1. says

    Somebody who wanted to commit voter fraud would choose a name that’s as non-suspicious as possible and matches the gender they visually appear to be. Nobody would purposefully try to impersonate a person of the opposite gender for the sake of voter fraud. The whole notion is silly.

    And if you have a personal story to tell about having your rights violated on account of trans* status, experience, or appearance or about witnessing that happening to another person, please feel free to tell that story in the comments so that readers can have an idea of just how many different ways trans* persons rights are violated.

    I was denied access to healthcare —

  2. says

    Traveling while trans is a huge one that Mr. Spleen should give some serious thought to.

    That has all the fraughtness of anything that demands an ID, plus a host of its very own special sauce, starting with the fact that the rules for fixing the gender marker on a passport are generally a bigger pain in the ass than the ones on other forms of ID, and that increasingly insane border people who think their job is to ‘eject undesirables’ do not react well to anything they consider anomalous.

    I’ve personally experienced a whole bureaucratic jerking around with the passport (and birth certificate) forcing me to spend several years with DIFFERENT INFORMATION on my passport and driver’s license, and also everyone’s big airborne favorite, being sexually assaulted by the TSA because my body sometimes confuses their magic bigotry machines, I mean backscatter scanners.

  3. says

    BTW, that passport fuckery didn’t end because of anything I was able to do, but as a result of the good work of activists on the other side of the country: I was only able to get everything fixed when my province of birth changed their birth certificate rules from one of the most regressive in the country to possibly the most progressive. So for me, it was something I had to live with and hope nobody would hurt me with, until suddenly it went away by pure luck.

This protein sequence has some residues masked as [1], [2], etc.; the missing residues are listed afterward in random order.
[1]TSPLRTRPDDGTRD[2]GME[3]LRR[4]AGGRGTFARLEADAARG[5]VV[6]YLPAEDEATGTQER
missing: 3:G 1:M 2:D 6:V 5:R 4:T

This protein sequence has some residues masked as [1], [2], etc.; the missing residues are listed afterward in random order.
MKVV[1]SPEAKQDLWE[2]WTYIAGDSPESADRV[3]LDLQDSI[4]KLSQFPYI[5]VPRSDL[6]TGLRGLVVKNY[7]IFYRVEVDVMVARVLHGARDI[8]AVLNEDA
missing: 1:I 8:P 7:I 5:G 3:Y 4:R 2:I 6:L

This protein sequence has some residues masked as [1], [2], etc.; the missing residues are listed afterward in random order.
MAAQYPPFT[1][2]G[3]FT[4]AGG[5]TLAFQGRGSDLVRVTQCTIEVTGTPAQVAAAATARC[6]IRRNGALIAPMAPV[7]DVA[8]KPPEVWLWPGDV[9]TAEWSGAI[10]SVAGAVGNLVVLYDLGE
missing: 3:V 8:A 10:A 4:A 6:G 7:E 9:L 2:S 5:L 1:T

4. says

    Since passport problems were already mentioned, I’ll add some extra complaints about the same problem. Andreas isn’t my legal name. My legal name is a female name, and I cannot possibly change it.

    In Latvia legally female people are obliged to have female names. Local laws define female names as anything ending with letters “a” or “e.” My country would allow me to call myself “Andrea,” but not “Andreas.”

    In order to change one’s legal gender, you have to obtain every imaginable surgery out there (and even them some bureaucrats will object that a person is still the gender they were assigned at birth). Even if I took testosterone or got rid of my breasts, the state would still insist that I must be female (I have no plans of ever getting a phalloplasty). People themselves aren’t allowed to choose what gender they want in their passport or driver’s license. Instead doctors and bureaucrats are expected to decide what gender some person is.

    And speaking of legal names, even a stupid website like Facebook discriminated me because my real name (how I prefer to call myself) differs from the legal name that is written in my passport —